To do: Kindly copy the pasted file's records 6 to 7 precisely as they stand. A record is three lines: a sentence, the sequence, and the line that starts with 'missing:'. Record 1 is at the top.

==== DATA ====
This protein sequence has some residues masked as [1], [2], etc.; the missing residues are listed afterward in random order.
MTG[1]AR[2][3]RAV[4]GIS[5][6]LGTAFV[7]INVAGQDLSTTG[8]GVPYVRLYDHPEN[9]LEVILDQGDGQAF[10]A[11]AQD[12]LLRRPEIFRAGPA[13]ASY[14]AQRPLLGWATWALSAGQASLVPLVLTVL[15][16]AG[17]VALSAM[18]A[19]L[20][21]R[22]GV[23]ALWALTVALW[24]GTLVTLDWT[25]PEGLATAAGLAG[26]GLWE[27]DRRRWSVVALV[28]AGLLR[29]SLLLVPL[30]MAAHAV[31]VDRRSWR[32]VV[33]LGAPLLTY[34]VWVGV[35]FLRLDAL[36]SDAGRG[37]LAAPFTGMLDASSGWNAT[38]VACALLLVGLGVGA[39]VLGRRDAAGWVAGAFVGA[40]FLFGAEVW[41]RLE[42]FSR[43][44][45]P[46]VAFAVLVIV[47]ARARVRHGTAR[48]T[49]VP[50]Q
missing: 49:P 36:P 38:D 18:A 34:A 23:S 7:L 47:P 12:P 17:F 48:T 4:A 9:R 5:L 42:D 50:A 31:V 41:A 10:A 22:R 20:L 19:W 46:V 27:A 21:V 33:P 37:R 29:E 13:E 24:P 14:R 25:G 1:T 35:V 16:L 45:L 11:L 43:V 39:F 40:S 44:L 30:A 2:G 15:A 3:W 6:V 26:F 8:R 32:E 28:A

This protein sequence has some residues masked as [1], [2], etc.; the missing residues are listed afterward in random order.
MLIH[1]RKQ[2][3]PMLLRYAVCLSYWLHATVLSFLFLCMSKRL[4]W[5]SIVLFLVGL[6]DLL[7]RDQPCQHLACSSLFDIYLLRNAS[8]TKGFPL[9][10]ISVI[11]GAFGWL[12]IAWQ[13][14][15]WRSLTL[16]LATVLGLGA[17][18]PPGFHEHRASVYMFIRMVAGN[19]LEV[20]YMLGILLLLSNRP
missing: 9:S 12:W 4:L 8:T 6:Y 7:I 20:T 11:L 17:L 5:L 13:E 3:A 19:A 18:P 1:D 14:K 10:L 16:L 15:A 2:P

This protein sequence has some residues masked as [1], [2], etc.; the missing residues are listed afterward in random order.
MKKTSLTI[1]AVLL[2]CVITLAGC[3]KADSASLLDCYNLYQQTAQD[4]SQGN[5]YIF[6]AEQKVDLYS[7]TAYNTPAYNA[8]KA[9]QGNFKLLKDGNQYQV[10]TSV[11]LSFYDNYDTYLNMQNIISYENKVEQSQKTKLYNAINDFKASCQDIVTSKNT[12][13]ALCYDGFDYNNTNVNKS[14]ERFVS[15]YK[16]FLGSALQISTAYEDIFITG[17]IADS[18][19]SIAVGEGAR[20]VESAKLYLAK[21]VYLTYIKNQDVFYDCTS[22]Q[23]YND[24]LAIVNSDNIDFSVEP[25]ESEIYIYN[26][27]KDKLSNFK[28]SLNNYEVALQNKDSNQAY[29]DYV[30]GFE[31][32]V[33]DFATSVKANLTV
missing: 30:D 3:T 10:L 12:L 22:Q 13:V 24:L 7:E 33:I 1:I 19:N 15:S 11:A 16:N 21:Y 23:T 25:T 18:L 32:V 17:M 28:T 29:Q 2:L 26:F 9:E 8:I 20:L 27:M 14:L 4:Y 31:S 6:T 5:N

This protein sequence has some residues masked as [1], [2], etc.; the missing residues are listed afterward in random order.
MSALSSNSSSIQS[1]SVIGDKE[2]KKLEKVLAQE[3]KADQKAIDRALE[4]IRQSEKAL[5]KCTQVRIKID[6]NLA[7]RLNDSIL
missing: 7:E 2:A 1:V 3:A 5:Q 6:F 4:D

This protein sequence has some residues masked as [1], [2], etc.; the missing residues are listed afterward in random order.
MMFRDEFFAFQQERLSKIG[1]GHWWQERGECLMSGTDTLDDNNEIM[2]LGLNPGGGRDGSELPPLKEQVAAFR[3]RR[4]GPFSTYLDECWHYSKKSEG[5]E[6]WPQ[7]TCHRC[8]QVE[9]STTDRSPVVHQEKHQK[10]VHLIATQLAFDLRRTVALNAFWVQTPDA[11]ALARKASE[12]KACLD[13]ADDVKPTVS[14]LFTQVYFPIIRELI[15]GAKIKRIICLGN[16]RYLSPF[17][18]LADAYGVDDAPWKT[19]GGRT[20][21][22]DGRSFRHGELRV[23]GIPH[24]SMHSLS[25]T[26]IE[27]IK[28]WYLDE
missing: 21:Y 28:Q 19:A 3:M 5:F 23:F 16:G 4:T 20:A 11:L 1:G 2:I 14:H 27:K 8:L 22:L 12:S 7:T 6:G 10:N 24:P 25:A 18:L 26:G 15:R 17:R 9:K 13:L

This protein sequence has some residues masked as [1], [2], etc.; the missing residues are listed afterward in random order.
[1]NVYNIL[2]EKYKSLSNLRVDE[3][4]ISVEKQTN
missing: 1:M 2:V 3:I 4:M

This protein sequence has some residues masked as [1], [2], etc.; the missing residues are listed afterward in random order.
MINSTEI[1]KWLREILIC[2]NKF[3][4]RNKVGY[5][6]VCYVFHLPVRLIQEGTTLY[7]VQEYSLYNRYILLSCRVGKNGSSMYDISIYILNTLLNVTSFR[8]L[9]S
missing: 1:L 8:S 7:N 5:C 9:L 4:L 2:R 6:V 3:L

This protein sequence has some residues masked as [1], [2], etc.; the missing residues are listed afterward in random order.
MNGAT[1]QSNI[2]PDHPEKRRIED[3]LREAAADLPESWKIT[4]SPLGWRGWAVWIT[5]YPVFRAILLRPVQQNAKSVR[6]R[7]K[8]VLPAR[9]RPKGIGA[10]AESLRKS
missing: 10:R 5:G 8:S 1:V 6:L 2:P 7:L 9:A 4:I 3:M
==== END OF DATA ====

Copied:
This protein sequence has some residues masked as [1], [2], etc.; the missing residues are listed afterward in random order.
[1]NVYNIL[2]EKYKSLSNLRVDE[3][4]ISVEKQTN
missing: 1:M 2:V 3:I 4:M

This protein sequence has some residues masked as [1], [2], etc.; the missing residues are listed afterward in random order.
MINSTEI[1]KWLREILIC[2]NKF[3][4]RNKVGY[5][6]VCYVFHLPVRLIQEGTTLY[7]VQEYSLYNRYILLSCRVGKNGSSMYDISIYILNTLLNVTSFR[8]L[9]S
missing: 1:L 8:S 7:N 5:C 9:L 4:L 2:R 6:V 3:L